Objectives: (1) Examine the tendency of peer-reviewed surgical journals to publish positive reports or negative and inconclusive outcome articles as a function of the journals’ impact factor (IF). (2) Examine the frequency with which surgical journal editors/publishers adhere to the International Committee of Medical Journal Editors statement on sources of funding and/or conflicts of interest (COI).
Background: Evidence-based medicine is often used as a template for measuring quality of medical care. Clinicians put their faith in peer-reviewed articles as quality-assured and reliable information. However, peer-reviewed literature does not provide balanced access to positive, negative, and inconclusive reports. Funding may also influence the decision to publish certain articles and can thus add to the reported bias in the literature.
Methods: Articles from 15 surgical journals comprising 3 separate journal groups based upon 2006 impact factor (IF) rankings were reviewed. All were published in 2007. Manuscripts were classified by 5 independent reviewers as having positive, negative, or inconclusive primary and secondary outcomes and for statements on funding/COI. Positive reports were defined as P < 0.05, null hypothesis rejected; negative reports defined as P < 0.05, null hypothesis accepted; and inconclusive reports defined as P > 0.05. Inter-observer consistency was affirmed. Separate analysis of randomized controlled trials (RCT) was performed to assess for the quality of published positive and negative trials.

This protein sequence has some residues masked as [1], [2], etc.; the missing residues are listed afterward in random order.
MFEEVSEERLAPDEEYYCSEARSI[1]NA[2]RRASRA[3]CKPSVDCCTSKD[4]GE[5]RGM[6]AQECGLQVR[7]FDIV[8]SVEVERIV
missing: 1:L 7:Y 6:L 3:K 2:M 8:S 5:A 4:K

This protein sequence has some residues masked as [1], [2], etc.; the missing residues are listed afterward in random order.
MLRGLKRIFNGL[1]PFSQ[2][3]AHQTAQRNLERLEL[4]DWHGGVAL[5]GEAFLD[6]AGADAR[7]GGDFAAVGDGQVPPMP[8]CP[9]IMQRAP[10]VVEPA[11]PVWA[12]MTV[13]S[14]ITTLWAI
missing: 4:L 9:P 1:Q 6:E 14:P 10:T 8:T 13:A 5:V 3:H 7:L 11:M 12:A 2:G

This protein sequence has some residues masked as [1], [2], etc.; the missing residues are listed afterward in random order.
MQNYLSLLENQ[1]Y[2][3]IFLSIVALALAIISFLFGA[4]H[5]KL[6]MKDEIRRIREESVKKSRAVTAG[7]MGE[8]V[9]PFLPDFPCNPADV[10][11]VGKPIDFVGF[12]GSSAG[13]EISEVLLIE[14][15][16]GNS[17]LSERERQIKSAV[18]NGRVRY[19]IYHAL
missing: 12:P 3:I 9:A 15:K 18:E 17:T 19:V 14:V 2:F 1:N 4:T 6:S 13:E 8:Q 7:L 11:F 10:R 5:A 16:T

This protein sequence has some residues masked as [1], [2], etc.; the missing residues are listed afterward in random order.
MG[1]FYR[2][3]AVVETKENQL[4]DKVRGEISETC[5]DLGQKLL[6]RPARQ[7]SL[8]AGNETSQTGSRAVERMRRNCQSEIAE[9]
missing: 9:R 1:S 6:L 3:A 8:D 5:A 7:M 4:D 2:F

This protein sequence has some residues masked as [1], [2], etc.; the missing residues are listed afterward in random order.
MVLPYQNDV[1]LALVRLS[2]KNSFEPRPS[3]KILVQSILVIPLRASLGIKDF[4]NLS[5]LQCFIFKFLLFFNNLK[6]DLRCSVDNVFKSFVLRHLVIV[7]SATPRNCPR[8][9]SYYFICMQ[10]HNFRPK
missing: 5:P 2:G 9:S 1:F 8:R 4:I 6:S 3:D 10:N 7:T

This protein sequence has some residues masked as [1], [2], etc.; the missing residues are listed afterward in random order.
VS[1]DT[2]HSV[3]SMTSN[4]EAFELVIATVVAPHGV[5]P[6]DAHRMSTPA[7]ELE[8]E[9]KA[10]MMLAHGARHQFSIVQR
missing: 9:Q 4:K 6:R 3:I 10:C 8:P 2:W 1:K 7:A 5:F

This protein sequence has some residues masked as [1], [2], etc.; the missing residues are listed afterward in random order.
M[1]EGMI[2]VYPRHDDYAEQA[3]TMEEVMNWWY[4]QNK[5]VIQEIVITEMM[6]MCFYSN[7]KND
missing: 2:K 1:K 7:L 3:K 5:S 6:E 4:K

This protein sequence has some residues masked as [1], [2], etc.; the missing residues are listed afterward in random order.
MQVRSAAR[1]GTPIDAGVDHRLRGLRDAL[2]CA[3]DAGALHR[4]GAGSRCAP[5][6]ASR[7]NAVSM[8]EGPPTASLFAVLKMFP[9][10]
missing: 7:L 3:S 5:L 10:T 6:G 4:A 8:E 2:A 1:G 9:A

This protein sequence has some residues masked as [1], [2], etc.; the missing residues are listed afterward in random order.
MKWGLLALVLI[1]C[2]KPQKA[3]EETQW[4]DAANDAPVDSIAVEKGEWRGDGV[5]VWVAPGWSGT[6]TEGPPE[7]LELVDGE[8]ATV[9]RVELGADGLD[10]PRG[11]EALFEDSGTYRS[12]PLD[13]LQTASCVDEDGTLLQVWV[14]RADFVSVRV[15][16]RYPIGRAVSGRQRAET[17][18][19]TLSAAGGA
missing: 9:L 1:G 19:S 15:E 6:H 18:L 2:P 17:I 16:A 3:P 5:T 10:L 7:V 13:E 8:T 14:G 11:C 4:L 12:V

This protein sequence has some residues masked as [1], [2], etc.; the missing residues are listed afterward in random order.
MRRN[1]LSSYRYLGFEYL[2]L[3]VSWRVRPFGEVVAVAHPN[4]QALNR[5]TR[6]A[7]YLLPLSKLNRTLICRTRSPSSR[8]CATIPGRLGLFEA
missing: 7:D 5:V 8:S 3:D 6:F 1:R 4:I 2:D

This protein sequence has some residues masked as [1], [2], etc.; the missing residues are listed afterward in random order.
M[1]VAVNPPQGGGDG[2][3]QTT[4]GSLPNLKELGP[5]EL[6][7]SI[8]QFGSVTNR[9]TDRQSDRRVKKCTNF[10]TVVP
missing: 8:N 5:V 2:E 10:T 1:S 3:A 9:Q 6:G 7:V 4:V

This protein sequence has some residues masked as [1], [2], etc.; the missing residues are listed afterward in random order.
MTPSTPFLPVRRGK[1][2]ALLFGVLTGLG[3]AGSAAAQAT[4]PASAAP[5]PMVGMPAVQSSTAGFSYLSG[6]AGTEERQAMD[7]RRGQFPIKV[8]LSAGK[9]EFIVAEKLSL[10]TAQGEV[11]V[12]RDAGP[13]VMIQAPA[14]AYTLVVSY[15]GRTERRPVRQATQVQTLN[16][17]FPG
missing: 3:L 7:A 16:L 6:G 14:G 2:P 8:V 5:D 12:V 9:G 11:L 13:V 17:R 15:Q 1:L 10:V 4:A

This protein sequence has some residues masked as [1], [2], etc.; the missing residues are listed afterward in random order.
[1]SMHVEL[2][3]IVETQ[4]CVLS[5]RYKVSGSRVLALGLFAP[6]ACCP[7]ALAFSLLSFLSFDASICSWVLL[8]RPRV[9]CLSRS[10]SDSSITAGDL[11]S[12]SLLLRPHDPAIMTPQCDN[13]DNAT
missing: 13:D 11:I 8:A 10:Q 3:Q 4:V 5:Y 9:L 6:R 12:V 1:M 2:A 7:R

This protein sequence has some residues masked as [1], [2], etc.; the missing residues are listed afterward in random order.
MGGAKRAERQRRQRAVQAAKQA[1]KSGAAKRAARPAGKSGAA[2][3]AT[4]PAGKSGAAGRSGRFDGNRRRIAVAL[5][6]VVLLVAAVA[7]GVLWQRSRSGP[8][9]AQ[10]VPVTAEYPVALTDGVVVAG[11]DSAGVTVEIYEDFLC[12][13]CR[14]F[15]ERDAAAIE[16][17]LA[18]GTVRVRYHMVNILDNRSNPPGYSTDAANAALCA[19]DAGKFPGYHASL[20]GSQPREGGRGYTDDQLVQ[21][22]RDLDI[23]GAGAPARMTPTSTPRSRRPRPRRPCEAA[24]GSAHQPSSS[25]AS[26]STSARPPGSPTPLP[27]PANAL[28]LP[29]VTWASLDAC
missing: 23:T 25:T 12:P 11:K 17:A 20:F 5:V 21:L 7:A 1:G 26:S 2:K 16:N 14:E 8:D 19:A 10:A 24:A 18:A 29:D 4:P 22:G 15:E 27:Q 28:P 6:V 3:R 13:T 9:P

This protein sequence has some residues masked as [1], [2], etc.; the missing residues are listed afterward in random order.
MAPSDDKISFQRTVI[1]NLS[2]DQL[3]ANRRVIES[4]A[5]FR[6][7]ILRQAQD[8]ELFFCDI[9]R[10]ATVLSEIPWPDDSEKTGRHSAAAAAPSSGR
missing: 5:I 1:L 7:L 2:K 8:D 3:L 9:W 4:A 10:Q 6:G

Results: We evaluated 2457 published articles. Positive primary outcomes were reported in 67% to 100% of studied articles in selected journals. Negative and inconclusive primary outcomes were less likely to be reported, except for one journal that reported a high of 33% negative articles. Higher-ranked journals published fewer negative and inconclusive studies (5%–7%) than both medium- and lowly-ranked journals (P < 0.0001). The proportion of RCTs published varied, constituting 18% to 21% of articles in the 5 high-ranked journals compared to 6% to 14% in the 5 more lowly ranked journals (P < 0.0001). Reporting of COIs and funding were more frequent in high-IF compared to low-IF journals (P < 0.0001).
Conclusions: Quality rather than outcome should be the measure on which a publication decision is made; commercial bias may further complicate this balance. Lower IF-rated journals may serve a decidedly useful purpose by publishing more negative and inconclusive outcome studies. The practice of focusing disproportionately on the positive outcomes of most studies may result in unbalanced evidence.